Friday, August 7, 2020

Learning from the Crapometer - How I Made My Work Better

When you have craft questions, where do you go for answers? A particular website? A book? Podcasts? Writer friends?

Abir Mukherjee


Interesting question this week, and I think one that gets to the heart of the type of author you are. I have friends who are meticulous in their planning and their general approach to writing (and life, probably). They have shelves packed with books on the craft of writing – on everything from plot, to character to dialogue. It works for them, and I must admit I’m envious, because I can never seem to make use of such books. I’ve tried. I once bought a book on developing fantastic characters and I read the first few chapters, despite the lack of pictures, but then it started setting exercises for me to do and I lost interest.


I’ve never been good at learning from books, at least not from prescriptive ones. It works for some people, but not, it seems, for me. I pretend that his is because I’m a free spirit that can’t be tamed, but in reality it’s probably down my all-pervasive laziness. There are exceptions of course. The one book on writing that I devoured was, err, ‘On Writing’ by Stephen King. Maybe it appealed to me because it wasn’t at all prescriptive, just words of wisdom from the great man, told in a conversational style about what worked for him. I’d recommend it to all writers who are starting out, especially if you’re lazy like me.


When I began writing, one thing I really lacked was self-confidence. I never believed anything I wrote would be interesting to anyone or good enough to be published. Then I discovered the I Should Be Writing podcast, hosted by sci-fi writer and Hugo Award winner, Mur Lafferty. It was a revelation. It showed me that my fears were far from unique and helped give me the confidence to write.

But writing is only part of the battle. To be published, you need to do the professional stuff too, such as researching agents, preparing cover letters and writing a damn good synopsis of your work. For a new author, it can be pretty daunting. Fortunately there’s a blog (now discontinued, but still up on the net) called Miss Snark the Literary Agent where the eponymous Miss Snark provides details of synopses, quer letters and pretty much everything else you need when querying editors, together with copious real life examples of submissions made to her and ranked on her infamous ‘Crapometer’. Mis Snark doesn't have time to sugar coat things. Her time is precious and her Crapometer is the definition of 'tough love', where she provides unvarnished truth, and I found it invaluable. If you plan on sending your work to agents, I would highly recommend you read the material on this blog to help you prepare your submission.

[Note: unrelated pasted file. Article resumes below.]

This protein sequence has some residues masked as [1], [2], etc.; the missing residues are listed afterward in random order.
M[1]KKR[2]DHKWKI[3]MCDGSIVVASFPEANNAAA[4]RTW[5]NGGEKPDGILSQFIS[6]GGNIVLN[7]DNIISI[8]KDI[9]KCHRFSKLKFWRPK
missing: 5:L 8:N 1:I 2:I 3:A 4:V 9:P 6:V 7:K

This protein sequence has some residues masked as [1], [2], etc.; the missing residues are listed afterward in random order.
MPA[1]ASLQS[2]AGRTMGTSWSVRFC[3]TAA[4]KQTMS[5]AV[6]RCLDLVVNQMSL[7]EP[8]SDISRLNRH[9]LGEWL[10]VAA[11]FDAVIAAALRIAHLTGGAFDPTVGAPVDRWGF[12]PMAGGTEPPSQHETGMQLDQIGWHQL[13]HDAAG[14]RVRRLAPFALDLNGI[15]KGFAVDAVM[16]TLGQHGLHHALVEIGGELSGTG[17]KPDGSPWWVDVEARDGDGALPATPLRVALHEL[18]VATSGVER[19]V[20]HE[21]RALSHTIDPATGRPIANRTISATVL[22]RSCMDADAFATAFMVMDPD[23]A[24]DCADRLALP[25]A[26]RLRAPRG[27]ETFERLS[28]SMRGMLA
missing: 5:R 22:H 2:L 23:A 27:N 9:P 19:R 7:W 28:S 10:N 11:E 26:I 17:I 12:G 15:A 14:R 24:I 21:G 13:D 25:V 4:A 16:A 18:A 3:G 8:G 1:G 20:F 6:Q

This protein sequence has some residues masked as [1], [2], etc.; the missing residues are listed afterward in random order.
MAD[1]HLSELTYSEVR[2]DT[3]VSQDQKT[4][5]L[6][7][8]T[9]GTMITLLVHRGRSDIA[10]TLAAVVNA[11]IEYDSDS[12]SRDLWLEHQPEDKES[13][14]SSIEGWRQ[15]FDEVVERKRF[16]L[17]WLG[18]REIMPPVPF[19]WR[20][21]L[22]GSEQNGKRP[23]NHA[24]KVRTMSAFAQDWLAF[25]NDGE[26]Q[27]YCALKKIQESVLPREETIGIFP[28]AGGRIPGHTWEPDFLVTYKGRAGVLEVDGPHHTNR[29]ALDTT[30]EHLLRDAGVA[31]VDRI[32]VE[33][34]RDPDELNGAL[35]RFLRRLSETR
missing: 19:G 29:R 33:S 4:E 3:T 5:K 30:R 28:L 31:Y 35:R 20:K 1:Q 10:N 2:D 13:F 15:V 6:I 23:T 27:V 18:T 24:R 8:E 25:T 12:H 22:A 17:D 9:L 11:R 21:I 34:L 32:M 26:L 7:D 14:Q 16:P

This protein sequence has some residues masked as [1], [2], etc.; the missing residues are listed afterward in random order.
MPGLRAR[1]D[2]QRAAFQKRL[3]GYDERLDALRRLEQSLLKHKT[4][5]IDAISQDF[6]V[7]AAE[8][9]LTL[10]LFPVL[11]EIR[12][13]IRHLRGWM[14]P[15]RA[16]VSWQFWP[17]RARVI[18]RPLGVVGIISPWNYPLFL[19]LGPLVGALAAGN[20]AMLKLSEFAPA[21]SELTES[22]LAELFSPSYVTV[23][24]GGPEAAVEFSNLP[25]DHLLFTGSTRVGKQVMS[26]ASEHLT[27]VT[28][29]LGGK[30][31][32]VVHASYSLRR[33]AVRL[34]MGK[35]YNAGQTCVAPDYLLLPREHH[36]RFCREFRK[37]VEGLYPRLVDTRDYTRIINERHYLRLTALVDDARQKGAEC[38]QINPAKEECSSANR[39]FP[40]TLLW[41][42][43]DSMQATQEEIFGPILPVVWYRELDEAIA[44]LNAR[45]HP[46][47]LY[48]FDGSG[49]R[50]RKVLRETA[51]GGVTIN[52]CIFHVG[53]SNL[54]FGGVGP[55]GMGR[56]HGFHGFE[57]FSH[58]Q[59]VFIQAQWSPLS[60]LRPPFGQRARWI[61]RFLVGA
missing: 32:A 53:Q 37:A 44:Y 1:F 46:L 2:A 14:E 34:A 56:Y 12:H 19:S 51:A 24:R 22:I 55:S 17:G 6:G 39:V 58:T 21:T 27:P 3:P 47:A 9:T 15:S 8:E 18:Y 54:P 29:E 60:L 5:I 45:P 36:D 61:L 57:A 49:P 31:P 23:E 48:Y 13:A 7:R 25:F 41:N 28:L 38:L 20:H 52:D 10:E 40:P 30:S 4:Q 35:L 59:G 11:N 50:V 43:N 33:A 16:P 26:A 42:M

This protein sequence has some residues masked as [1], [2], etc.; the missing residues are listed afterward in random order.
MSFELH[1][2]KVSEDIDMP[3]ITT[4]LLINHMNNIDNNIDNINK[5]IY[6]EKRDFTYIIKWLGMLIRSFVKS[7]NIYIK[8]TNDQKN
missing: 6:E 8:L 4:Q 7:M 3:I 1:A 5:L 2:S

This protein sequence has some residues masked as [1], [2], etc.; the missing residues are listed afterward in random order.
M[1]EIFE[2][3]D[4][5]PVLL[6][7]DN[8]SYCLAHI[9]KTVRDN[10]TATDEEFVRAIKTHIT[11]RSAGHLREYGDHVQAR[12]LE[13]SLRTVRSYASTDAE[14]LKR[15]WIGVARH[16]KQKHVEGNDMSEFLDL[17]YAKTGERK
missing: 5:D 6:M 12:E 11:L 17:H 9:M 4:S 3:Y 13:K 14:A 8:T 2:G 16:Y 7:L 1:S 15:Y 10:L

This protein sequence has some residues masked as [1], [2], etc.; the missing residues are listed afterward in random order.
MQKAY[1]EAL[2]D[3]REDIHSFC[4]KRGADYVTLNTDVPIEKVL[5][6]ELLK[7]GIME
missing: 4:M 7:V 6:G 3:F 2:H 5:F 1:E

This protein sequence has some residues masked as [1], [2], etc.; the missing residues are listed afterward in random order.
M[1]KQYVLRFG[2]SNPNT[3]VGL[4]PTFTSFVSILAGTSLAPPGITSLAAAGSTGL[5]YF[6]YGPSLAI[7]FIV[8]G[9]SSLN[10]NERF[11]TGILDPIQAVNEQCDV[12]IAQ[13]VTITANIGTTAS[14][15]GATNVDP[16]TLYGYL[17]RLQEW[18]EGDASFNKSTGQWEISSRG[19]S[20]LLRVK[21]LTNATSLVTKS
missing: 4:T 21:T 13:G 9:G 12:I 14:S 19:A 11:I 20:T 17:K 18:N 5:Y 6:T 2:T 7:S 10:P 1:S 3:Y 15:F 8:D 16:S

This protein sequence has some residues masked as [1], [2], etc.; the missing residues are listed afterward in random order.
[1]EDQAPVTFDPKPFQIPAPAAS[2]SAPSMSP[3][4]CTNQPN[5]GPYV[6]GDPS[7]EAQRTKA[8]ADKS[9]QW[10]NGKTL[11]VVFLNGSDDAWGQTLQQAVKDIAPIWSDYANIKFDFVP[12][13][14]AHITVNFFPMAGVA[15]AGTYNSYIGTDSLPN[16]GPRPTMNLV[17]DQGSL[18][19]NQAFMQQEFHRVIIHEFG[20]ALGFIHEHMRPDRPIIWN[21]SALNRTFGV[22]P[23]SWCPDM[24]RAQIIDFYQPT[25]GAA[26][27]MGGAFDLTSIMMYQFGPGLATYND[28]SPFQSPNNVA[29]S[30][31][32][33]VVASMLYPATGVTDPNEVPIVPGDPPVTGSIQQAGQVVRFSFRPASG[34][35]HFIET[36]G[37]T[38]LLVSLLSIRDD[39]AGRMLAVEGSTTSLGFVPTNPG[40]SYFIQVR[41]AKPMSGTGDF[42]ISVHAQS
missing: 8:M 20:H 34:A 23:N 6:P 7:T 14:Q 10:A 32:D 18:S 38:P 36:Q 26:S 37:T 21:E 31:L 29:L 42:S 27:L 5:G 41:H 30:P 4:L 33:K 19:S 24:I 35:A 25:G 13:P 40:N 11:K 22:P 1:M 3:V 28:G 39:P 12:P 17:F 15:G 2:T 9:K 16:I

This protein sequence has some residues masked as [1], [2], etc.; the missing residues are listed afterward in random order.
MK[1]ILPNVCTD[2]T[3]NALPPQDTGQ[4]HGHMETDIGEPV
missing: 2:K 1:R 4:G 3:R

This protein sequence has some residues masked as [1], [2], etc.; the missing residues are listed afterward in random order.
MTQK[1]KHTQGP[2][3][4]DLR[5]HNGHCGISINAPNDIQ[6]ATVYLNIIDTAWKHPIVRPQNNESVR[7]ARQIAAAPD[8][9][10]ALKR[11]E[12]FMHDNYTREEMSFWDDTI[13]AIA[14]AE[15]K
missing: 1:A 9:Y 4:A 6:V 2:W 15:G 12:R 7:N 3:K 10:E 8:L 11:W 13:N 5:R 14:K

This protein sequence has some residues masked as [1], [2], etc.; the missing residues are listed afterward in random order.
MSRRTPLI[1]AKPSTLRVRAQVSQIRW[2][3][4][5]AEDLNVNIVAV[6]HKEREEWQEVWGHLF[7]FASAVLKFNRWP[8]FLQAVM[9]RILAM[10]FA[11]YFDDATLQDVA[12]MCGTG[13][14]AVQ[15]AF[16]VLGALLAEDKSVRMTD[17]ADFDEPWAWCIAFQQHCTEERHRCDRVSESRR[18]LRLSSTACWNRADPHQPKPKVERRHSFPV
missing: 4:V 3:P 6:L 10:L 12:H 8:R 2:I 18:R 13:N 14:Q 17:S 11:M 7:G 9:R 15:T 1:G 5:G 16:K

These days, when it comes to improving my craft, I’m with Dietrich in that the basic go-to for me is the work of writers I admire. Indeed, these days I tend to judge a book more on its craft and artistic merit than I do on plot. A beautiful turn of phrase, a thought-provoking description, or a dry one-liner will keep me reading more than a plot twist or a dozen explosions. It’s no secret that I’m a huge fan of the work of Denise Mina. I think there are very few authors, in crime fiction or literary fiction, who have her ear for dialogue or her sensibility for human interactions. I read her books and think I have no business even picking up a pen.


Another author from whom I’ve learned a trick or two is Martin Amis. His novel, London Fields, is ostensibly a crime novel and also an insight into a certain turn of the millennium English working-class mindset. It’s also rather funny. But what I admire most about it is the arresting prose, the juxtaposition of apparently contradictory words to make an original or thought-provoking simile, and just the imaginative use of language. I don’t think I’ll ever be able to write as beautifully as Mina or Amis, but they’ve opened my eyes to possibilities, shown me what can be done with language, and I think it’s only by setting our sights high that we improve.


Susan C Shea said...

You remind me I'm a few books behind in my reading and enjoyment of Denise Mina. I agree, she drives deep into the characters she writes, and I never forget them.

Catriona McPherson said...

I only came to say congratulations on the dagger nominations - plural, right? - but now I've got to waste three hours checking out Miss Snark. Thanks for nothing. (But congratulations.)

Abir said...

Hi Susan - Denise is amazing. Her latest book has just been chosen as the Times Book of the Month. I can't wait to read it!

Abir said...

Ha! Cheers Catriona! Mis Snark is great! As for the daggers, I seem to be a perennial bridesmaid these days. Nice t be shortlisted though!